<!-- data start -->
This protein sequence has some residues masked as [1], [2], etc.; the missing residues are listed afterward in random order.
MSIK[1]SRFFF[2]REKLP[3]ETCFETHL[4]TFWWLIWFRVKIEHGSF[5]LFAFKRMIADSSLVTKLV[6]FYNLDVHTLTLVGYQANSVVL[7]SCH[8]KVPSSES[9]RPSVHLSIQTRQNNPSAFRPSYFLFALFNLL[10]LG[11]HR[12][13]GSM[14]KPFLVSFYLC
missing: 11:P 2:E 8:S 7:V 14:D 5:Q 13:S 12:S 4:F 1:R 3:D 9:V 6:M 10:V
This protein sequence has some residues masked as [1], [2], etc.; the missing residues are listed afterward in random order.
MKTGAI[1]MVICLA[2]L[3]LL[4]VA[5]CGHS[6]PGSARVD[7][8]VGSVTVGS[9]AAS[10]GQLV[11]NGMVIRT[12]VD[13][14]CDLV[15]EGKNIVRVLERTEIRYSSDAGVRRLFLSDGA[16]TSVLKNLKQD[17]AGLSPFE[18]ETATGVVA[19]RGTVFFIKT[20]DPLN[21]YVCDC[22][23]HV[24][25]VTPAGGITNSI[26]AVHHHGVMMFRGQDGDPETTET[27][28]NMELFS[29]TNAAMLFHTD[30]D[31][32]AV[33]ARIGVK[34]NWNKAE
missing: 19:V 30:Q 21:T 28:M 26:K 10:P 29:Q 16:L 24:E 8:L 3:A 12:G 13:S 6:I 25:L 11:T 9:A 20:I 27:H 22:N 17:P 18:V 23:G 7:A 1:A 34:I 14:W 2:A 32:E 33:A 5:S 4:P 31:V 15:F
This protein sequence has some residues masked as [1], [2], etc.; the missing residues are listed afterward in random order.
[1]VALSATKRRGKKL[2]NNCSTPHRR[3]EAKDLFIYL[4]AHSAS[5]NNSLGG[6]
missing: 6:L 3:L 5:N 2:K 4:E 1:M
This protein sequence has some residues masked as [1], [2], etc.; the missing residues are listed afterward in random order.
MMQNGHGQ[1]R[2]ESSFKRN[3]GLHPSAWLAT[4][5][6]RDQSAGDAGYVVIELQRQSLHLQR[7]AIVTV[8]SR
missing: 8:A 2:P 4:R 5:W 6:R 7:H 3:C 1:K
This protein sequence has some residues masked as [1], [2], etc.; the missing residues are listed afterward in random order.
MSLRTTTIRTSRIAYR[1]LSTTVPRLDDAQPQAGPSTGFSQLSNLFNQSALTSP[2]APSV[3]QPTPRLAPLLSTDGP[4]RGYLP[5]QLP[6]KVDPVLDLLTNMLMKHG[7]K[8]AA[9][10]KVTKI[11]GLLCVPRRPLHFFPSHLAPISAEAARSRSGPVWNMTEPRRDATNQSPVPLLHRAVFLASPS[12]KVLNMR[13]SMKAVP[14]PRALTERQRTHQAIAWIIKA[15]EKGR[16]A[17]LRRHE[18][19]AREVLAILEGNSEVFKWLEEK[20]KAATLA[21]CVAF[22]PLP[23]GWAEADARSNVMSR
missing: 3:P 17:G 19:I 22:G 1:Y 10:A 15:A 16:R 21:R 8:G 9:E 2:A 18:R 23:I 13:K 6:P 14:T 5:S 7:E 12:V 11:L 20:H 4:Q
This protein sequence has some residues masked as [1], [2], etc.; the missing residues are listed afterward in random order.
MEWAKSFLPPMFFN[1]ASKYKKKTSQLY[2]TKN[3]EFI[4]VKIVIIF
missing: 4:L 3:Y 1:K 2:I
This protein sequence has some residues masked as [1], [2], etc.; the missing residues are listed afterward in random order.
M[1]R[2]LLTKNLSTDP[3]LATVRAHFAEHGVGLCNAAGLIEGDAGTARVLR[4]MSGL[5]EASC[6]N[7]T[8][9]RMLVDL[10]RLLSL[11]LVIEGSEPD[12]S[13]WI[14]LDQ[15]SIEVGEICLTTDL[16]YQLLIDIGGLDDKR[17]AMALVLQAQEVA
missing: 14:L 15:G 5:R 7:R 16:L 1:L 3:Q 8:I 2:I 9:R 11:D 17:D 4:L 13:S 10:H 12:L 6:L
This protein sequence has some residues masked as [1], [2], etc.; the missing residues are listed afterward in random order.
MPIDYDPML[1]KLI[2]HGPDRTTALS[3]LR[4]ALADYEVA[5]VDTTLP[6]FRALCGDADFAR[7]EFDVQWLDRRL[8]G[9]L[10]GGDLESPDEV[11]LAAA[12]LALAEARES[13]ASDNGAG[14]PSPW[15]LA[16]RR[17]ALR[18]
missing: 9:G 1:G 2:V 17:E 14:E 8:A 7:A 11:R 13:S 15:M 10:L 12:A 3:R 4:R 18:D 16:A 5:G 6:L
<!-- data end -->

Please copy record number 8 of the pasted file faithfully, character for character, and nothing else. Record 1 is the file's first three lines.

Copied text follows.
This protein sequence has some residues masked as [1], [2], etc.; the missing residues are listed afterward in random order.
MPIDYDPML[1]KLI[2]HGPDRTTALS[3]LR[4]ALADYEVA[5]VDTTLP[6]FRALCGDADFAR[7]EFDVQWLDRRL[8]G[9]L[10]GGDLESPDEV[11]LAAA[12]LALAEARES[13]ASDNGAG[14]PSPW[15]LA[16]RR[17]ALR[18]
missing: 9:G 1:G 2:V 17:E 14:E 8:A 7:A 11:R 13:S 15:M 10:L 12:A 3:R 4:R 18:D 16:A 5:G 6:L